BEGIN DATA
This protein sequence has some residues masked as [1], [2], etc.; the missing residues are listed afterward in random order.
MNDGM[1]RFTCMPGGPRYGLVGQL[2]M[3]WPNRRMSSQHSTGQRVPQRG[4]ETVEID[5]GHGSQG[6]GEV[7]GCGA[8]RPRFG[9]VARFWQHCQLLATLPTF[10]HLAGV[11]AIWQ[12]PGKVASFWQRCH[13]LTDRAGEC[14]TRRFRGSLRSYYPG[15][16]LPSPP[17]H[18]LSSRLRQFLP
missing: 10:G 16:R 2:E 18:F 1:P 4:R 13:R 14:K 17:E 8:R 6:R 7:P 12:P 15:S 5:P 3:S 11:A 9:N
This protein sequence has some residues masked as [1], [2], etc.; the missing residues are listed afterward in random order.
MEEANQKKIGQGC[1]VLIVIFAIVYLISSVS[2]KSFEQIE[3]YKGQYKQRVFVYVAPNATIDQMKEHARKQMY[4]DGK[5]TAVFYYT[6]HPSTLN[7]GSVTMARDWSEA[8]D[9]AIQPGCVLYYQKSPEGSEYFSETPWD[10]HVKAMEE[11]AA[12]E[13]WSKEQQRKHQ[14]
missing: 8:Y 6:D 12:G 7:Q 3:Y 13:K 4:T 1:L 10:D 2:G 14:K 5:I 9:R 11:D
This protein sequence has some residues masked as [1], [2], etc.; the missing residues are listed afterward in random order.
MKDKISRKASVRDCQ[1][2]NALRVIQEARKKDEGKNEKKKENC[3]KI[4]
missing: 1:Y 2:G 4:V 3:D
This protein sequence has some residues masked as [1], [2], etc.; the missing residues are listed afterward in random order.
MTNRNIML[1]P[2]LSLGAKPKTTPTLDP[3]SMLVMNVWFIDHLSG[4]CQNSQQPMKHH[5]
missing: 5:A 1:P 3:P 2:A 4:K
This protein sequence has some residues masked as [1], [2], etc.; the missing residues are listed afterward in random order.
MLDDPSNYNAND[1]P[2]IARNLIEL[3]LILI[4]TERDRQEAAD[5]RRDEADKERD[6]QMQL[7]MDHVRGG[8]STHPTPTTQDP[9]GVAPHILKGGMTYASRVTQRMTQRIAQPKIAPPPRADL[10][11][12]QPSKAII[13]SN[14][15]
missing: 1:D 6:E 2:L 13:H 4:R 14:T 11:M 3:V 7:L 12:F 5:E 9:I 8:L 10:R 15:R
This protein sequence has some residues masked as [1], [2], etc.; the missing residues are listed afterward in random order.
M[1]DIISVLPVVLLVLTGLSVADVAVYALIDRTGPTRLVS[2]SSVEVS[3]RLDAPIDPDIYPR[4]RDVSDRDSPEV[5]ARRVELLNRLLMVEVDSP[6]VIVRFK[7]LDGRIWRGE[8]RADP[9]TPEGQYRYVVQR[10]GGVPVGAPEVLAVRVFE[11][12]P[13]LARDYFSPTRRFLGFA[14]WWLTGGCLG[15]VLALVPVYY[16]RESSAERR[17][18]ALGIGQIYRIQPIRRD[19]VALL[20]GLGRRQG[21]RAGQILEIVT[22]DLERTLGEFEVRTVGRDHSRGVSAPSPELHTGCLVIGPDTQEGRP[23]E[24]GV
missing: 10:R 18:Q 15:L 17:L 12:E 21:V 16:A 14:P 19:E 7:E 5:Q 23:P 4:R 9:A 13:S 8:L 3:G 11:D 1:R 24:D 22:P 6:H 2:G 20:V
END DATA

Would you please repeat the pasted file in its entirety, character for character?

This protein sequence has some residues masked as [1], [2], etc.; the missing residues are listed afterward in random order.
MNDGM[1]RFTCMPGGPRYGLVGQL[2]M[3]WPNRRMSSQHSTGQRVPQRG[4]ETVEID[5]GHGSQG[6]GEV[7]GCGA[8]RPRFG[9]VARFWQHCQLLATLPTF[10]HLAGV[11]AIWQ[12]PGKVASFWQRCH[13]LTDRAGEC[14]TRRFRGSLRSYYPG[15][16]LPSPP[17]H[18]LSSRLRQFLP
missing: 10:G 16:R 2:E 18:F 1:P 4:R 13:R 14:K 17:E 8:R 6:R 7:P 12:P 15:S 5:P 3:S 11:A 9:N
This protein sequence has some residues masked as [1], [2], etc.; the missing residues are listed afterward in random order.
MEEANQKKIGQGC[1]VLIVIFAIVYLISSVS[2]KSFEQIE[3]YKGQYKQRVFVYVAPNATIDQMKEHARKQMY[4]DGK[5]TAVFYYT[6]HPSTLN[7]GSVTMARDWSEA[8]D[9]AIQPGCVLYYQKSPEGSEYFSETPWD[10]HVKAMEE[11]AA[12]E[13]WSKEQQRKHQ[14]
missing: 8:Y 6:D 12:G 7:Q 3:Y 13:K 4:T 1:L 10:D 2:G 14:K 5:I 9:R 11:D
This protein sequence has some residues masked as [1], [2], etc.; the missing residues are listed afterward in random order.
MKDKISRKASVRDCQ[1][2]NALRVIQEARKKDEGKNEKKKENC[3]KI[4]
missing: 1:Y 2:G 4:V 3:D
This protein sequence has some residues masked as [1], [2], etc.; the missing residues are listed afterward in random order.
MTNRNIML[1]P[2]LSLGAKPKTTPTLDP[3]SMLVMNVWFIDHLSG[4]CQNSQQPMKHH[5]
missing: 5:A 1:P 3:P 2:A 4:K
This protein sequence has some residues masked as [1], [2], etc.; the missing residues are listed afterward in random order.
MLDDPSNYNAND[1]P[2]IARNLIEL[3]LILI[4]TERDRQEAAD[5]RRDEADKERD[6]QMQL[7]MDHVRGG[8]STHPTPTTQDP[9]GVAPHILKGGMTYASRVTQRMTQRIAQPKIAPPPRADL[10][11][12]QPSKAII[13]SN[14][15]
missing: 1:D 6:E 2:L 13:H 4:R 14:T 11:M 3:V 7:L 12:F 5:E 9:I 8:L 10:R 15:R
This protein sequence has some residues masked as [1], [2], etc.; the missing residues are listed afterward in random order.
M[1]DIISVLPVVLLVLTGLSVADVAVYALIDRTGPTRLVS[2]SSVEVS[3]RLDAPIDPDIYPR[4]RDVSDRDSPEV[5]ARRVELLNRLLMVEVDSP[6]VIVRFK[7]LDGRIWRGE[8]RADP[9]TPEGQYRYVVQR[10]GGVPVGAPEVLAVRVFE[11][12]P[13]LARDYFSPTRRFLGFA[14]WWLTGGCLG[15]VLALVPVYY[16]RESSAERR[17][18]ALGIGQIYRIQPIRRD[19]VALL[20]GLGRRQG[21]RAGQILEIVT[22]DLERTLGEFEVRTVGRDHSRGVSAPSPELHTGCLVIGPDTQEGRP[23]E[24]GV
missing: 10:R 18:Q 15:L 17:L 12:E 21:V 16:A 14:P 19:E 7:E 5:Q 23:P 4:R 9:A 13:S 8:L 3:G 11:D 1:R 24:D 22:P 6:H 2:G 20:V